Data Driven Software Design

Due to the importance of object oriented design in software engineering, most developers believe that objects are the holy grail of software systems. However, despite the usefulness of interfaces provided by objects, I believe that there is something even more basic that we should look for when designing a system.

To see this, we may first take a look at how object oriented languages make us think about design.

The grand idea of OO is that behavior of individual objects and their interactions with other objects is the most important aspect of the system. Therefore, a lot of time is spent in finding the right interfaces and the best class hierarchy to represent these behaviors and relationships.

While this is a sensible way of start investigating a system, OO may lead you into wrong decisions down the line. This usually happens in the implementation phase, because it causes developers to stop thinking of software in terms of data and start thinking just about behavior and object interaction.

Deficiencies of Code Behavior

The problem with using behavior instead of data during the implementation of a system is that (outside the helm of high level interfaces) behavior is transitory, while data usually is not.

In other words consider the following example: a system determines how to go from point A to point B. The necessary steps for this transition can change a lot. But the information I have at the beginning of the process will not change. Similarly, the end point will be defined by the data, not by the path used by the system to reach that point.

So, looking exclusively at behavior in a system is the same as prioritizing the way things currently work, instead of the desired results. The moment you create an object that provides operations x, y, and z, you specify behavior. If you create a class hierarchy it gets even worse, since it has the combined behavior of a set of classes. Changing the parent class now requires similar changes to dozens of files.

However, unless this is a high level interface to a subsystem, I shouldn’t care what the behavior of the object is. I should only care about the input and output data that is defined as part of my programming contract.

Looking at this from the point of view of functional programming, one see why it is so appealing compared to object oriented programming: what I described above is exactly the functional view, where the only thing that matters is the transformation of input into output.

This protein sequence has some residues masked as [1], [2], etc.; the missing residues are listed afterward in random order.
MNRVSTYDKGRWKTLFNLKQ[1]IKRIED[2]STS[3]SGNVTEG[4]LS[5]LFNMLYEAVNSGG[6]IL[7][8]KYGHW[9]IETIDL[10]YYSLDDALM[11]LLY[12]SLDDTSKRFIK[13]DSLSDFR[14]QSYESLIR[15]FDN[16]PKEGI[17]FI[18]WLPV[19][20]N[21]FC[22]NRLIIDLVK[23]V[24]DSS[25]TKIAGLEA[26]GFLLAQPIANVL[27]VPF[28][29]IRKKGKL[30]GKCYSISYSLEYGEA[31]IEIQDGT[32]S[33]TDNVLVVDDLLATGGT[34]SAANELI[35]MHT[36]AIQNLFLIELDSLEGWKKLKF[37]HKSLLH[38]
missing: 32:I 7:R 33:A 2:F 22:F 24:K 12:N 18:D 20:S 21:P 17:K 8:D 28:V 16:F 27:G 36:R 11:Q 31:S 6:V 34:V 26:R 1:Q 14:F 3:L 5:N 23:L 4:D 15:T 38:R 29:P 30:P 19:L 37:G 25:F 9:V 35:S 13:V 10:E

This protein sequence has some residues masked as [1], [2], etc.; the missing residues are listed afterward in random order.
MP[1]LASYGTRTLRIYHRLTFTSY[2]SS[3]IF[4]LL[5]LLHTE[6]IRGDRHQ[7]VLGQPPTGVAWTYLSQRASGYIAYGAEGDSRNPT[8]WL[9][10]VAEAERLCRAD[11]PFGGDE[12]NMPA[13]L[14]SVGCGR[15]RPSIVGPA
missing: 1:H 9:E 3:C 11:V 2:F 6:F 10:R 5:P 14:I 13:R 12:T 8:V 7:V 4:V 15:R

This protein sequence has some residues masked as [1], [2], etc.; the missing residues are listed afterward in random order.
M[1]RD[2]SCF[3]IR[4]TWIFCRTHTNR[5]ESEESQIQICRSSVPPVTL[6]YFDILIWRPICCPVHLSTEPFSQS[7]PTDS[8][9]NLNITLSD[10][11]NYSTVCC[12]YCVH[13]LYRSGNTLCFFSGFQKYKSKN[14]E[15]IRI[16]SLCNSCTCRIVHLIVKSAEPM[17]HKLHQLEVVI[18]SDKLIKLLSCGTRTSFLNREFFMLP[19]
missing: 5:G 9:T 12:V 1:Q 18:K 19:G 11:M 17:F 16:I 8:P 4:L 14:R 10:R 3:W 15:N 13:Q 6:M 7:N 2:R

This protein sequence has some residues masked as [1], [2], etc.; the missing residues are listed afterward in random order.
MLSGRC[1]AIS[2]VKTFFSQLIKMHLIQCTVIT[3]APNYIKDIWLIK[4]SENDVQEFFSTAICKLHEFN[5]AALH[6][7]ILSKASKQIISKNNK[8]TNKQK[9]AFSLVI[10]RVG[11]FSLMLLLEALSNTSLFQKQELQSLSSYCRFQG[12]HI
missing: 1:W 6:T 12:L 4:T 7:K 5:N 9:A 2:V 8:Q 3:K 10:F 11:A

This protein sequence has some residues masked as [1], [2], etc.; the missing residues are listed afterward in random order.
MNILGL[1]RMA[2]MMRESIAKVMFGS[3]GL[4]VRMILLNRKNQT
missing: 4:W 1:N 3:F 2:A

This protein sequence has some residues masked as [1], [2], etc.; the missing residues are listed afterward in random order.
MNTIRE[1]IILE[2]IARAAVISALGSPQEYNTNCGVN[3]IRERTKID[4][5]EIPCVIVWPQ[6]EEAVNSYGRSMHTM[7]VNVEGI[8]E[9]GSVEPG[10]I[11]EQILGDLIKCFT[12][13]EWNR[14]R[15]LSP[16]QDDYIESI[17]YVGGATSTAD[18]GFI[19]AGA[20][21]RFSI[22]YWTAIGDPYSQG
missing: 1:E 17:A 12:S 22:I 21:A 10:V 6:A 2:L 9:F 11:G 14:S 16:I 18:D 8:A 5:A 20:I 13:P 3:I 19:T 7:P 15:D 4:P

By the way, this also explains why UNIX systems are so pervasive, even though its implementation is in terms of simple imperative code. High level interfaces are defined by top level commands: the input (parameters) and outputs (what they’re supposed to return). This is the interface. The internals of a UNIX command, though, are just procedural C code operating on the data provided. It is quick (and sometimes dirty) but always does the job.

This approach of software development is not very difficult to adapt, even with object oriented languages, once a good design is in place.

This could be done in C++, for example, by writing OO interfaces only for the major subsystems. This would be the equivalent of a creating set of UNIX commands that cooperate to perform well defined tasks. The internals of such classes would be defined by the available data, without the need of encapsulation provided by objects unless necessary for clear reuse cases (for example, logging subsystems, UI subsystems, etc.)


Object oriented programming makes us think in terms of responsability and state of objects. However, when we want to implement concrete functionality, data is more important than behavior because data is a better representation of what needs to be done. While behavior can change based on how the system interacts with the environment, properties of the suplied data are immutable.

Clearly, there are situations when behavior is more important than data, but object oriented systems try to see this as the only possibility. I think that programmers should start to use the right abstraction when necessary, instead of holding only one tool for all jobs. Therefore, we should start to think more about when it makes sense to view data as the main aspect of a system. We will end up seeing a lot of places where this makes systems more robust and easier to implement.

Further Reading

Pearls of Functional Algorithm Design is a very solid book explaining how to design algorithms in a functional style

The Functional Approach to Programming is another book that explain the nuts and bolts of writing functional code.

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About the Author

Carlos Oliveira holds a PhD in Systems Engineering and Optimization from University of Florida. He works as a software engineer, with more than 10 years of experience in developing high performance, commercial and scientific applications in C++, Java, and Objective-C. His most Recent Book is Practical C++ Financial Programming.

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